What is the greatest gift you can give someone?

my dad and I were stuck in traffic driving up to Sonoma County for a family weekend. We were talking for a while and eventually, he asked me, “well, what’s the greatest gift you could give someone?”

I thought about this question for a long time, the whole weekend. I came up with my answer: knowledge. I thought about the greatest gifts I have received in my life.

My dad had a different answer: hope. Humans appeal to the future, he argues. You can give someone the gift of looking forward to something greater in the future, it’s how we’re wired. I thought about it for a while and said yes, that is the greatest gift you could give someone.

I asked my other friend the same question, he said the ability to give yourself long-lasting contentment. Teach a man to fish sort of thing. I countered that hope was the greatest gift he disagreed being happy at the moment is much more rewarding than making a habit of looking expectantly to the future. In time, I came to agree. Contentment is the best gift.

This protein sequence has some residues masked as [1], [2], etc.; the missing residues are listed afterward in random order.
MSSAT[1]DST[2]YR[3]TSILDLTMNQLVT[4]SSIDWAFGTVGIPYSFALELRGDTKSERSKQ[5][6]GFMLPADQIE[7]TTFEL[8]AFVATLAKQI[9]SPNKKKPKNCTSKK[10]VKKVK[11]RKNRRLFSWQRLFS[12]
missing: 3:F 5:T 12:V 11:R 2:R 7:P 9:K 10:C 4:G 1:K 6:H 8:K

I asked another friend, he said that the greatest gift you can give someone is your time, attention, and understanding. He told me about how his best friend from college went on trips together and shared each other’s lives with each other and how that was the most meaningful experience he had in his first year of college. Connection, he said, is the greatest gift you can give someone. I loved this answer and I reflected on my most meaningful relationships, and I agreed.

I asked my brother the same question, he said kindness. Simple acts of kindness that were not called for. I loved this answer too, and I said to myself, how can all of these answers be true?

Then it dawned on me that each answer was more telling about the character of the person than what is the greatest gift. Not only does it reveal what each person values, but it reflects how that person sees themselves. The question prompts people to answer in terms of what they think they have to offer the people around them.

I answered knowledge because I think that is what makes me interesting to other people and I enjoy sharing ideas. My Dad answered hope because he is good at inspiring people and he plans for the future. My friend answered connection because he is good at building friendships and bonds well with other people.

Another way to look at it would be what are the most meaningful experiences you’ve had in your life. I know for me the times when I have felt most immersed in the world and completely lost myself in my work was when I was doing deep intellectual and service work. I enjoy expanding my worldview through reading, thinking, and meeting new people.

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